The Reserve Bank and Reform of the Currency: 1960–1988
A Separate Central Bank
Legislation in 1945, based on wartime regulations, defined for the first time a broad central banking role for the Commonwealth Bank, encompassing macroeconomic objectives.
This step did not end the long-running debate about the need to separate commercial from central banking. By the late 1950s, the Government had decided to establish a separate central bank.
The Reserve Bank of Australia (RBA) became a reality on 14 January 1960. The original corporate body was preserved under the Reserve Bank of Australia name and the commercial and savings bank business put into a new Commonwealth Bank of Australia.
Dr HC (Nugget) Coombs, Governor of the Commonwealth Bank since 1949, was appointed the RBA's first Governor.
By the time Coombs retired at the end of his third term as Governor in 1968, the RBA had established branch offices in all other State capitals, Canberra, Darwin and London and had a staff of 3 200; this compares with about 800 nowadays.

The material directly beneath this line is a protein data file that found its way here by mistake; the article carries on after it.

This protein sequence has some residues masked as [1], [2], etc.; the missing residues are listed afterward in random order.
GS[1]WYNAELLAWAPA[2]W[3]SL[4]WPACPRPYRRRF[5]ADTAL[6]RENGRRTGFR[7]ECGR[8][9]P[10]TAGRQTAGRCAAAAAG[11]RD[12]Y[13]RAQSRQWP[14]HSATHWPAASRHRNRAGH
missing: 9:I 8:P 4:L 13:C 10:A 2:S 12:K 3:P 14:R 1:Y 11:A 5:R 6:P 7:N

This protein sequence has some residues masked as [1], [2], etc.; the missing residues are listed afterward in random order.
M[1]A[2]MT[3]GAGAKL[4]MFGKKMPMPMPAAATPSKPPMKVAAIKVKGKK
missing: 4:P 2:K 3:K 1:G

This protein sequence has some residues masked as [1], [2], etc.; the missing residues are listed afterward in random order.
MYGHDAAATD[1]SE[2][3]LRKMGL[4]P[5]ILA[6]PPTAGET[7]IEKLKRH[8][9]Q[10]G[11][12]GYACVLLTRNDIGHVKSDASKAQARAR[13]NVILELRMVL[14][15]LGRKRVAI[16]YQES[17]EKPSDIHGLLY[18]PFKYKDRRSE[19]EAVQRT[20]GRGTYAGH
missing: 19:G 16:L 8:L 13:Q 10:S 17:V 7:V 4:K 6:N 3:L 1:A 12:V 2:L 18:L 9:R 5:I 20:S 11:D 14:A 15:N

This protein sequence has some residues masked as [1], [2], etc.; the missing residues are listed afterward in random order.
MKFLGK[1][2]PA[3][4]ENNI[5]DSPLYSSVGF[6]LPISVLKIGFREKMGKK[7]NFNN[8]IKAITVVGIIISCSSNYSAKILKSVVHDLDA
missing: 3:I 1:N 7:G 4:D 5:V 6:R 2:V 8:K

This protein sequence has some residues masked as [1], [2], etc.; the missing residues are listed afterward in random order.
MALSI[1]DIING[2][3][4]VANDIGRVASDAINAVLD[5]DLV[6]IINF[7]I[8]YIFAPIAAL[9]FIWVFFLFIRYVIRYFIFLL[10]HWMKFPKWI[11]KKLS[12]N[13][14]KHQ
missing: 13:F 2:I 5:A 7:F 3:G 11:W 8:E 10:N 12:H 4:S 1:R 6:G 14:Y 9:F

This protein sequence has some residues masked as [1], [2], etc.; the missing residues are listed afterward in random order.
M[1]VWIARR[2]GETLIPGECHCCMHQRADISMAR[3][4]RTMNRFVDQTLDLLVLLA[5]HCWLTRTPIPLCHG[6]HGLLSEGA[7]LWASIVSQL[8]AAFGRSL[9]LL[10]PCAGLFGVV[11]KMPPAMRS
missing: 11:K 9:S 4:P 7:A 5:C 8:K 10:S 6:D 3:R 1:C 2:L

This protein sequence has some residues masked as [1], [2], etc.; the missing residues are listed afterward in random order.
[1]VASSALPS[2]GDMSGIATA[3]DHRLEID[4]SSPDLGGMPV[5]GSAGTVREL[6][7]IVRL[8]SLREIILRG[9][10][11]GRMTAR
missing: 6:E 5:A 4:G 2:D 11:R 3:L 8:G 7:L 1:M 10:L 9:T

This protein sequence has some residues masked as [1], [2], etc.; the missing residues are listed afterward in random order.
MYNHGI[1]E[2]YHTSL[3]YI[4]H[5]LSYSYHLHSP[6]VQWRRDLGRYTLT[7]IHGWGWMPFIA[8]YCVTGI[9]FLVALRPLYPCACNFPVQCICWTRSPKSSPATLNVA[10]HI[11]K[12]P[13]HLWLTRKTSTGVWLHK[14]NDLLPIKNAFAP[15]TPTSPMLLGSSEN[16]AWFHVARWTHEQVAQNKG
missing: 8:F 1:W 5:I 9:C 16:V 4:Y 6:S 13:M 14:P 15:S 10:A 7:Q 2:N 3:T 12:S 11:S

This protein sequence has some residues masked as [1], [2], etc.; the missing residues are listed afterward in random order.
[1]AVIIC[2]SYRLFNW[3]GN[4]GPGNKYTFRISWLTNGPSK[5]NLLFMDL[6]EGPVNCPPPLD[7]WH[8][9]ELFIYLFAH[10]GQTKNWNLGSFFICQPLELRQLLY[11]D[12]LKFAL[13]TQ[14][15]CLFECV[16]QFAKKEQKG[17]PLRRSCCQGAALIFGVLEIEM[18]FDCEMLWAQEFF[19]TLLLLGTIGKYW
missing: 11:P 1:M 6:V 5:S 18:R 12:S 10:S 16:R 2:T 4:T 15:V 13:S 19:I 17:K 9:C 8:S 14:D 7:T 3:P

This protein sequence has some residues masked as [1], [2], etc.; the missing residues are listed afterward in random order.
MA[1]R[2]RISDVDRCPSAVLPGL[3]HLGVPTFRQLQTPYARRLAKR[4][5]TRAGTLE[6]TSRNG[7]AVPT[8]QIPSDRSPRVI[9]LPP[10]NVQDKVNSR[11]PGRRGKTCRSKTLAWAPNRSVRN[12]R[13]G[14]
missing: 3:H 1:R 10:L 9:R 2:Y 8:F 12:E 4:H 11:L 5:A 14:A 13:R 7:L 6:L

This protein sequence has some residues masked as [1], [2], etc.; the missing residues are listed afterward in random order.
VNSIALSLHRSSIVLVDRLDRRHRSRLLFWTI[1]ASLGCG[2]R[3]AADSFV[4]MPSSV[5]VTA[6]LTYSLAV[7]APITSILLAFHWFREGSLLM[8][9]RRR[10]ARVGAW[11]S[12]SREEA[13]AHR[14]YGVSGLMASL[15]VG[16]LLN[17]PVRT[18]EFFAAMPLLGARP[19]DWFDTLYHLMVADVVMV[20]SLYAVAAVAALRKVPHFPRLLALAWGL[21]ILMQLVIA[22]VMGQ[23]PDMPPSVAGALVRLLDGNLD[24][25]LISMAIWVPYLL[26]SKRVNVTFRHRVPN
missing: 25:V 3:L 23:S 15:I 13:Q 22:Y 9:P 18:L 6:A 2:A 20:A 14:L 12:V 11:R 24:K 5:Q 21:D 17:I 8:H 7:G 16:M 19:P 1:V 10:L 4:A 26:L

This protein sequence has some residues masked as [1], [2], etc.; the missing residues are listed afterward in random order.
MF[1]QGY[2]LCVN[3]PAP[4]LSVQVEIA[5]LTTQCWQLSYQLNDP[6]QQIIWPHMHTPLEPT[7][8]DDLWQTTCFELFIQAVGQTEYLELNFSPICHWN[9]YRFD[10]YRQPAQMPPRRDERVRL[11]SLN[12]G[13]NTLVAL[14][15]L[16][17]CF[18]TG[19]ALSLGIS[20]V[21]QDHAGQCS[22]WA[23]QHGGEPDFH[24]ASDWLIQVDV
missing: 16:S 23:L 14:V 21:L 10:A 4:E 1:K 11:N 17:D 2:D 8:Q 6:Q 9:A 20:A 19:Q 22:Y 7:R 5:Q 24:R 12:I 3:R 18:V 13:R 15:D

The possibility of locating the RBA head office in Canberra had earlier been considered but Sydney was finally chosen and a site for a new head office building in Martin Place, Sydney, was purchased in December 1958. The building was completed in 1964 and staff moved in during 1965.
An abstract design was chosen for the emblem of the new central bank. It was designed by Mr Gordon Andrews who was also to design Australia's first decimal currency notes.